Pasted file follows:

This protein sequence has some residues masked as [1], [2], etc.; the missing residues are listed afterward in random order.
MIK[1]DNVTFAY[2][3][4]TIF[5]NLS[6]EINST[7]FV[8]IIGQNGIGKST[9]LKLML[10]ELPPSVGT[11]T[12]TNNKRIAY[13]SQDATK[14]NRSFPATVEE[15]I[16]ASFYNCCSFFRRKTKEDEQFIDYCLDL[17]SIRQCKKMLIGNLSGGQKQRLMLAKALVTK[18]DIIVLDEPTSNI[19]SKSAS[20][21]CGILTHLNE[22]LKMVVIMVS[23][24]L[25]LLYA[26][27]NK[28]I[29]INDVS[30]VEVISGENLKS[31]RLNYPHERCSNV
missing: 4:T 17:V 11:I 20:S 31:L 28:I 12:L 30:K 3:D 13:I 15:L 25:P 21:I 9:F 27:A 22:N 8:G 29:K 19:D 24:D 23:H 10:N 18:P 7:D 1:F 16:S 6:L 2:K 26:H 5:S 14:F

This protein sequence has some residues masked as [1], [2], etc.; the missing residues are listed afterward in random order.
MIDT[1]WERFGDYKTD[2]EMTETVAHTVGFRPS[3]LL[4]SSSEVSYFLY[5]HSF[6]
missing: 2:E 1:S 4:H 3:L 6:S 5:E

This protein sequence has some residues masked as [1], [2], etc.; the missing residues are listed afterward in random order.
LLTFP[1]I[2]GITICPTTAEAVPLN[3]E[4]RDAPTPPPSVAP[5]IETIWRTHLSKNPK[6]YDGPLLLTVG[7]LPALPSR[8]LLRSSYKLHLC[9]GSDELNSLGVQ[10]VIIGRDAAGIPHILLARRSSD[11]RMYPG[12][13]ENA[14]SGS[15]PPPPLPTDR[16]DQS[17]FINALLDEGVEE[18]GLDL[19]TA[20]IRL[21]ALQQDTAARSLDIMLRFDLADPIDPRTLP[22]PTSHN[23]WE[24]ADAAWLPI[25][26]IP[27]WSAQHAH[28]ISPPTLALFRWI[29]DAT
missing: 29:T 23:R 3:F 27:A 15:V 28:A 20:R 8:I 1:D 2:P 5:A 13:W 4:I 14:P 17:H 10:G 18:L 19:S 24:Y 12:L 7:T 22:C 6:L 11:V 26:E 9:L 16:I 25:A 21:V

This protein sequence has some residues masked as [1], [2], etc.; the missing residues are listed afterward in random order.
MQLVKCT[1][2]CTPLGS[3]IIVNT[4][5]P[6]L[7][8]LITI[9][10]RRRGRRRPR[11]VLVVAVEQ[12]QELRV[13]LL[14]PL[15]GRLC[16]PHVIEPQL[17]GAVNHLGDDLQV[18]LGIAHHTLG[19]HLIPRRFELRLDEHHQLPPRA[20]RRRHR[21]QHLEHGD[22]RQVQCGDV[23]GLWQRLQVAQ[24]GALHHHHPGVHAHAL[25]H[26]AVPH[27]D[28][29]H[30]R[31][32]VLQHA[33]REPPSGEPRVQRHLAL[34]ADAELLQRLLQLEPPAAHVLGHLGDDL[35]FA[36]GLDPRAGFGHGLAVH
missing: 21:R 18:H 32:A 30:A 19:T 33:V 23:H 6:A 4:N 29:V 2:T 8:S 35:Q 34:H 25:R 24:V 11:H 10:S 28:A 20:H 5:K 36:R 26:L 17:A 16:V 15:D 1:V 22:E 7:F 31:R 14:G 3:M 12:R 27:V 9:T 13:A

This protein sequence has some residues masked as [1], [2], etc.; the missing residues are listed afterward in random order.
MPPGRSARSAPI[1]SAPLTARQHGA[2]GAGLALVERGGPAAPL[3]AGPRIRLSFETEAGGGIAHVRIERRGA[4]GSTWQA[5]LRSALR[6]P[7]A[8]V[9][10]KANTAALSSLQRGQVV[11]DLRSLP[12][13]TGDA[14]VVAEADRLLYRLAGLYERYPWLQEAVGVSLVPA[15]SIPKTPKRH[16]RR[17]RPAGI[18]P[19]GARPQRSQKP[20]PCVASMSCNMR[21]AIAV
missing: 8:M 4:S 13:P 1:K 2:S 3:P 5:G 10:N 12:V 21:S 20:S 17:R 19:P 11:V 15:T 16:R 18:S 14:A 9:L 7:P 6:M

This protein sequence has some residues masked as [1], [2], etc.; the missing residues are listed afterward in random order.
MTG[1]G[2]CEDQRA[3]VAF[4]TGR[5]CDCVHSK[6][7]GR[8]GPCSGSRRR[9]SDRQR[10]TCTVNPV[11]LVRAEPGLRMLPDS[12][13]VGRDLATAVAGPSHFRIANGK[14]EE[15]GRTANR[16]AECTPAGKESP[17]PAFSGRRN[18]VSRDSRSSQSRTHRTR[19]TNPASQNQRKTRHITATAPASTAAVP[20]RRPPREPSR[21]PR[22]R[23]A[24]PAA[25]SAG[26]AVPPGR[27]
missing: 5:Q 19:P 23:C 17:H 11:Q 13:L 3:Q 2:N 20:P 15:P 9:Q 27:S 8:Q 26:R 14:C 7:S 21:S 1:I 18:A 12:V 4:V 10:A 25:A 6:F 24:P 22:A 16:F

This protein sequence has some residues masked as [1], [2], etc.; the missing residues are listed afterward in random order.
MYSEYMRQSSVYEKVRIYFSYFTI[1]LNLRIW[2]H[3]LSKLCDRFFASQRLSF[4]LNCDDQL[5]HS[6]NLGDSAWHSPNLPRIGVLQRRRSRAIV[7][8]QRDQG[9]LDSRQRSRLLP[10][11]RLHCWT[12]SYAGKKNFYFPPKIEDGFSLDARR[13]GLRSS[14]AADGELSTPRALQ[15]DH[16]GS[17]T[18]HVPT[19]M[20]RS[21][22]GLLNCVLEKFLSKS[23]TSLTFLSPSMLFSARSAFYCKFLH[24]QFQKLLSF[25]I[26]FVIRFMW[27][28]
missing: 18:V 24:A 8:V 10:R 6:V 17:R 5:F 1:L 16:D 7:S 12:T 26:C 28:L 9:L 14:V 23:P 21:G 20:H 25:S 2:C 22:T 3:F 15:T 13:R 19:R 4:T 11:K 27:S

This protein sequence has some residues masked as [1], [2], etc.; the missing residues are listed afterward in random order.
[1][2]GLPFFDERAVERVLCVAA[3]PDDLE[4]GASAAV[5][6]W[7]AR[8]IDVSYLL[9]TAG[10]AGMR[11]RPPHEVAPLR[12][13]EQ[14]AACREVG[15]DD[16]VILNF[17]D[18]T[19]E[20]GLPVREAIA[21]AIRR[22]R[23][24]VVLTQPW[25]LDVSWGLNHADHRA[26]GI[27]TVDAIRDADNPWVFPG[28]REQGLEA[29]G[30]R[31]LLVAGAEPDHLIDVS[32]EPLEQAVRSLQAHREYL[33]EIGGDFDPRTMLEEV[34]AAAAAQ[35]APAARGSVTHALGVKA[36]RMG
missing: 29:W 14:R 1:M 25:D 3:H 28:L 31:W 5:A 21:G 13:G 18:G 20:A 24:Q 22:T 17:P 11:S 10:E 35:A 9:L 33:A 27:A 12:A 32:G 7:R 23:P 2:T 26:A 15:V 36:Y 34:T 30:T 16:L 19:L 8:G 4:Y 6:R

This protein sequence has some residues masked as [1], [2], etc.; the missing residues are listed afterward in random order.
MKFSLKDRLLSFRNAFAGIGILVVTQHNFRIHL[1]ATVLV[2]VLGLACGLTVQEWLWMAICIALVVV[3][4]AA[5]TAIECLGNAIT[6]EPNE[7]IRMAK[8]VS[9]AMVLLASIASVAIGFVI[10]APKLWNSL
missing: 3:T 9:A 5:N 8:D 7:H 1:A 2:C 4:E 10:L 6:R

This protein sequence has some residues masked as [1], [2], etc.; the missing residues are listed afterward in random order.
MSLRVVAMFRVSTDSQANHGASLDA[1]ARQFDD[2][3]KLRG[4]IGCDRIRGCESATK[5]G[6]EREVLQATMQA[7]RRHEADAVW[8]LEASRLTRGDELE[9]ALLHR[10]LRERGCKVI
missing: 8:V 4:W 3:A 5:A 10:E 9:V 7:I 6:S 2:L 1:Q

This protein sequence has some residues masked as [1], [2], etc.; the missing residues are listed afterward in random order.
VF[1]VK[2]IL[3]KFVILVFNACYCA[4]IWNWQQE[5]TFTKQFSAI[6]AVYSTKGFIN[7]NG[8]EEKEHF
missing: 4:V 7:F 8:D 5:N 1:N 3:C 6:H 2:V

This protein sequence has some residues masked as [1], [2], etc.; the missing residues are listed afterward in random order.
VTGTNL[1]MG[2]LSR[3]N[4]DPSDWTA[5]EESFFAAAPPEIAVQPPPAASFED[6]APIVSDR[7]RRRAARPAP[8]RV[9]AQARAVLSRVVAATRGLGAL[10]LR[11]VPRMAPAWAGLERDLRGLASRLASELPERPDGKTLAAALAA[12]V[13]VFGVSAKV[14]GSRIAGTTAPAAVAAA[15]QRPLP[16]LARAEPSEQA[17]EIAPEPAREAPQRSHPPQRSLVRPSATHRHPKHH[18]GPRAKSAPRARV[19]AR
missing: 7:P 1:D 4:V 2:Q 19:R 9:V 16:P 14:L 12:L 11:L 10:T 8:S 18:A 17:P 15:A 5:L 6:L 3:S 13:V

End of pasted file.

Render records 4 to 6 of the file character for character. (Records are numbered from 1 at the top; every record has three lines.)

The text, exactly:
This protein sequence has some residues masked as [1], [2], etc.; the missing residues are listed afterward in random order.
MQLVKCT[1][2]CTPLGS[3]IIVNT[4][5]P[6]L[7][8]LITI[9][10]RRRGRRRPR[11]VLVVAVEQ[12]QELRV[13]LL[14]PL[15]GRLC[16]PHVIEPQL[17]GAVNHLGDDLQV[18]LGIAHHTLG[19]HLIPRRFELRLDEHHQLPPRA[20]RRRHR[21]QHLEHGD[22]RQVQCGDV[23]GLWQRLQVAQ[24]GALHHHHPGVHAHAL[25]H[26]AVPH[27]D[28][29]H[30]R[31][32]VLQHA[33]REPPSGEPRVQRHLAL[34]ADAELLQRLLQLEPPAAHVLGHLGDDL[35]FA[36]GLDPRAGFGHGLAVH
missing: 21:R 18:H 32:A 30:A 19:T 33:V 23:H 6:A 4:N 29:V 2:T 8:S 35:Q 34:H 25:R 24:V 11:H 10:S 28:A 20:H 5:K 36:R 26:L 17:A 16:V 15:D 1:V 22:E 7:F 31:R 14:G 3:M 12:R 27:V 9:T 13:A

This protein sequence has some residues masked as [1], [2], etc.; the missing residues are listed afterward in random order.
MPPGRSARSAPI[1]SAPLTARQHGA[2]GAGLALVERGGPAAPL[3]AGPRIRLSFETEAGGGIAHVRIERRGA[4]GSTWQA[5]LRSALR[6]P[7]A[8]V[9][10]KANTAALSSLQRGQVV[11]DLRSLP[12][13]TGDA[14]VVAEADRLLYRLAGLYERYPWLQEAVGVSLVPA[15]SIPKTPKRH[16]RR[17]RPAGI[18]P[19]GARPQRSQKP[20]PCVASMSCNMR[21]AIAV
missing: 8:M 4:S 13:P 1:K 2:S 3:P 5:G 10:N 12:V 21:S 20:S 17:R 19:P 11:V 15:T 16:R 18:S 14:A 9:L 7:P 6:M

This protein sequence has some residues masked as [1], [2], etc.; the missing residues are listed afterward in random order.
MTG[1]G[2]CEDQRA[3]VAF[4]TGR[5]CDCVHSK[6][7]GR[8]GPCSGSRRR[9]SDRQR[10]TCTVNPV[11]LVRAEPGLRMLPDS[12][13]VGRDLATAVAGPSHFRIANGK[14]EE[15]GRTANR[16]AECTPAGKESP[17]PAFSGRRN[18]VSRDSRSSQSRTHRTR[19]TNPASQNQRKTRHITATAPASTAAVP[20]RRPPREPSR[21]PR[22]R[23]A[24]PAA[25]SAG[26]AVPPGR[27]
missing: 5:Q 19:P 23:C 17:H 11:Q 13:L 3:Q 2:N 20:P 15:P 9:Q 27:S 8:Q 26:R 14:C 7:S 21:S 1:I 18:A 12:V 4:V 10:A 25:A 6:F 24:P 22:A 16:F